Unit Testing
A small test that makes sure a certain unit of your codebase works as intended. They have the smallest and narrowest scope of all your tests which result in very quick run times. What is a unit? It depends on your context.
Here's an example from Martin Fowler: "If you're working in a functional language a unit will most likely be a single function. Your unit tests will call a function with different parameters and ensure that it returns the expected values. In an object-oriented language a unit can range from a single method to an entire class." Martin Fowler

Test Doubles

Test Doubles replace a real thing with a fake thing, returning a canned response instead (that you specify ahead of time in your test).
  • Dummies: objects are passed around but never actually used. Usually they are just used to fill parameter lists.
  • Fakes: objects actually have working implementations, but usually take some shortcut which makes them not suitable for production (an InMemoryTestDatabase is a good example).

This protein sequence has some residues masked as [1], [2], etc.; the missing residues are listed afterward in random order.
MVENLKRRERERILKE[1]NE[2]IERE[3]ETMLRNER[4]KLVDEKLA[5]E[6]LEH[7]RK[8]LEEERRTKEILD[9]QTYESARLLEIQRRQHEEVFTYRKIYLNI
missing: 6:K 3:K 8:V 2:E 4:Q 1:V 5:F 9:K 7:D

• Mocks: are pre-programmed with expectations which form a specification of the calls they are expected to receive. They can throw an exception if they receive a call they don't expect and are checked during verification to ensure they got all the calls they were expecting.
  • Spies: are stubs that also record some information based on how they were called. One form of this might be an email service that records how many messages it was sent.
  • Stubs: provide canned answers to calls made during the test, usually not responding at all to anything outside what's programmed in for the test.
Definitions from Martin Fowler
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Test Doubles